This move to Boston was the second real move in my life. The first was from the house that I grew up in in Abilene to the house my parents currently live in–also in Abilene–when I was sixteen. It was a pretty minor transition; the hardest part was getting used to the relative silence of living in the country and getting up early to feed my horses. When I was in college, I just moved the stuff I needed across town to my dorm, house, or apartment during school terms, but spent a lot of time with my horses at my parents’ house. So, my first real move was this one, and I’ve learned a lot about myself as I’ve made this transition.
I’ve learned that I’m not really good at moving. Maybe no one is. But I feel like I’ve made the transition with about as much grace as a rodeo clown. There’s a whole room in my house that is in overwhelming disarray. I forgot to pay my parking rent for two months in a row. I made rookie mistakes on my seminar paper for my Irish lit class. I didn’t manage my time well. I didn’t always keep my house clean, and I ate more frozen and boxed meals than I intended. I found that I’m not as competent an adult as I thought.
But I also found out that I’m really good at one of two things: either I’m particularly adept at accepting the reality with which I am faced, or I’m remarkably skilled at living in denial. I’m not really sure which it is, but I’m going to go ahead and believe it’s the former. What I mean by this is that I’ve had a pretty easy time accepting all of the new things in my life–different weather, different traffic, using public transportation, different church, different school, loads of new people, living in an apartment. You know, all that kind of stuff that comes with moving. It’s required an adjustment, but it hasn’t been a particularly difficult adjustment, which is not at all what I expected. I’ve missed home a lot, but haven’t often found myself wishing to be there. I’ve been surprisingly rational about the whole experience.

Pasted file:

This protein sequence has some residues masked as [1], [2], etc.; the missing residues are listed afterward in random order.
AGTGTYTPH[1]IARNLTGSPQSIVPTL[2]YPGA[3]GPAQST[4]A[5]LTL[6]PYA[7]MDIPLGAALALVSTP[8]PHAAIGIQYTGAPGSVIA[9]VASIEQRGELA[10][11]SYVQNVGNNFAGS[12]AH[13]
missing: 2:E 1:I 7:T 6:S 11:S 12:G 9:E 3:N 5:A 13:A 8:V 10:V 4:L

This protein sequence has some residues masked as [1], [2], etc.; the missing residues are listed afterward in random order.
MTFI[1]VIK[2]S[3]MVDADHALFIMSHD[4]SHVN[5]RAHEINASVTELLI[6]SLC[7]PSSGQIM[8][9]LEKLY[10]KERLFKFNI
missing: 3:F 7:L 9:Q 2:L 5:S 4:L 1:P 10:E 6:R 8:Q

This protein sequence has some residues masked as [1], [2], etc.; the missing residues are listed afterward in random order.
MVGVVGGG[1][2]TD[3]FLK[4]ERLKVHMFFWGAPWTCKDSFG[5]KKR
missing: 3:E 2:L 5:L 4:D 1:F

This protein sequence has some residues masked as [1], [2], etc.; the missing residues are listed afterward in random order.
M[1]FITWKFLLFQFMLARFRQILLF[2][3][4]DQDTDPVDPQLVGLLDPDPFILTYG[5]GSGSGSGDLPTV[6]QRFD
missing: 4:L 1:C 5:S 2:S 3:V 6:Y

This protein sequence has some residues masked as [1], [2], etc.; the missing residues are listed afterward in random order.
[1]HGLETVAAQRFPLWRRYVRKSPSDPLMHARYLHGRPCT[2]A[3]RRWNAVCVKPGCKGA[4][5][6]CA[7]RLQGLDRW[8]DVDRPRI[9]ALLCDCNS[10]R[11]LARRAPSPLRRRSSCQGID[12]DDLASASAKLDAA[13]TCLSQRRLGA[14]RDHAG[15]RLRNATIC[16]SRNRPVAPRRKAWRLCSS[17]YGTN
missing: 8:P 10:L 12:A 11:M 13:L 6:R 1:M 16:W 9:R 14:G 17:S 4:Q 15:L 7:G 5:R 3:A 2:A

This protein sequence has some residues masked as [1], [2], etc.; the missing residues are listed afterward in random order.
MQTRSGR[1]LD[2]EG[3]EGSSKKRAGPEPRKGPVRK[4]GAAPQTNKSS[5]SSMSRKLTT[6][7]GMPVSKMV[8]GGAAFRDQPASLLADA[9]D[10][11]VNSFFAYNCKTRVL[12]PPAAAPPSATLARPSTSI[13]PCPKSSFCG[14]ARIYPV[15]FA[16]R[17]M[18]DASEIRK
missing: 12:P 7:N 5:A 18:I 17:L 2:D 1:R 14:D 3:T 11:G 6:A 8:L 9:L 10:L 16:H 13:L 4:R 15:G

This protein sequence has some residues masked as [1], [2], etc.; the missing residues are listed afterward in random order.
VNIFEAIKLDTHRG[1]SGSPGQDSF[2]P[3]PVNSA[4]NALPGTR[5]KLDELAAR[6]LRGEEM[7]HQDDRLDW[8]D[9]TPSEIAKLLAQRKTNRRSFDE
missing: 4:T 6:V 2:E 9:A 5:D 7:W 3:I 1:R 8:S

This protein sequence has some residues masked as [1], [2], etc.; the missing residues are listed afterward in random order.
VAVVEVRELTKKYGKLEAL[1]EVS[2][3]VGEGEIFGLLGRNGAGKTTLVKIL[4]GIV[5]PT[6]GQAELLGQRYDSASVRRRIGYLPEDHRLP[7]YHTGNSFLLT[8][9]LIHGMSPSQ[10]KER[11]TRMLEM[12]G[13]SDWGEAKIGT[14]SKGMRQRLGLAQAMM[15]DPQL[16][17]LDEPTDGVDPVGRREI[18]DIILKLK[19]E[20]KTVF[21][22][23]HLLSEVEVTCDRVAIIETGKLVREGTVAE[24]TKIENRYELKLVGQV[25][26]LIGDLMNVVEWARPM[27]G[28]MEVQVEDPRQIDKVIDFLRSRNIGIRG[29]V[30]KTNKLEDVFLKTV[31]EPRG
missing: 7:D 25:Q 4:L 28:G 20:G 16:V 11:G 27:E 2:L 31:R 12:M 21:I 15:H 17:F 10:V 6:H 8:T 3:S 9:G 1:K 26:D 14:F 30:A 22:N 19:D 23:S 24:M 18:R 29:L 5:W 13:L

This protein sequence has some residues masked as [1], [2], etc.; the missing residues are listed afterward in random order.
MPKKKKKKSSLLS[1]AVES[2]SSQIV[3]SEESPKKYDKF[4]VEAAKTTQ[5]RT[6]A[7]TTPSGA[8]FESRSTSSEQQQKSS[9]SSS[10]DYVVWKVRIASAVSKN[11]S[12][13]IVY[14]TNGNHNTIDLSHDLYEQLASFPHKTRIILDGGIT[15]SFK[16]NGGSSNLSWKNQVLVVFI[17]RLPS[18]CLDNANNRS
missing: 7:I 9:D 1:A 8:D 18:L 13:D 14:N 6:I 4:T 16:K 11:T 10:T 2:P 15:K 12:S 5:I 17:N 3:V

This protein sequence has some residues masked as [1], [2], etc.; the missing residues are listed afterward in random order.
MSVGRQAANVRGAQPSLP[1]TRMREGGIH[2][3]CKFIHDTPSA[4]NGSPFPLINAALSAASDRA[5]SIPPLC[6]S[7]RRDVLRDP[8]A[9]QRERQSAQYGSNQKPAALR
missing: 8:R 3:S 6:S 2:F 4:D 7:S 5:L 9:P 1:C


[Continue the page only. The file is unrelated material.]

Before moving, I suspected that I have the right disposition for living alone. I was right. I kept waiting to feel lonely in my apartment, but it never happened. I was lonely at times for certain people, but I never wished for another person to live with. Of course, having Spur helps. I probably would have felt lonely without her. But I’ve actually really enjoyed just being there on my own.
However, as much as I like living on my own, I have not become a hermit, which I was concerned about before I left. I have a pretty low need for social interaction, relatively speaking, and I tend to be a real homebody. So I was afraid that I might overly indulge those tendencies and not really make new friends, and not get out and socialize much with other people. But that hasn’t been the case; on the contrary, I’ve had a great time getting to know people from school both in class and out. And I’ve absolutely treasured the time I spend with my fellow Abilene transplants.
I’ve learned that I can survive on a really tight budget. Okay, that’s not really surprising for those of you who are familiar with my dragonish money-hoarding tendencies. I’m pretty sure I’ve been a penny-pincher since my first allowance as a young child. I’m good at not spending money on objects that I want. But I’m also not used to self-denial when it comes to things like groceries and eating out. So it was an adjustment for me to tell myself “no” when I wanted to buy giant cartons of expensive berries that I wouldn’t be able to finish on my own, or candy, or whatever other frivolous items caught my eye. It was hard at first but it got easier. I’ve discovered that I can come up with some of creative meals involving frozen vegetables and chicken. And that Old El Paso taco dinner boxes are both reasonably satisfying and super cheap, and good for three meals.
Mostly, what I’ve learned about myself this semester is that I’m okay. I’m better at navigating my life than I thought. Not a bad thing to discover.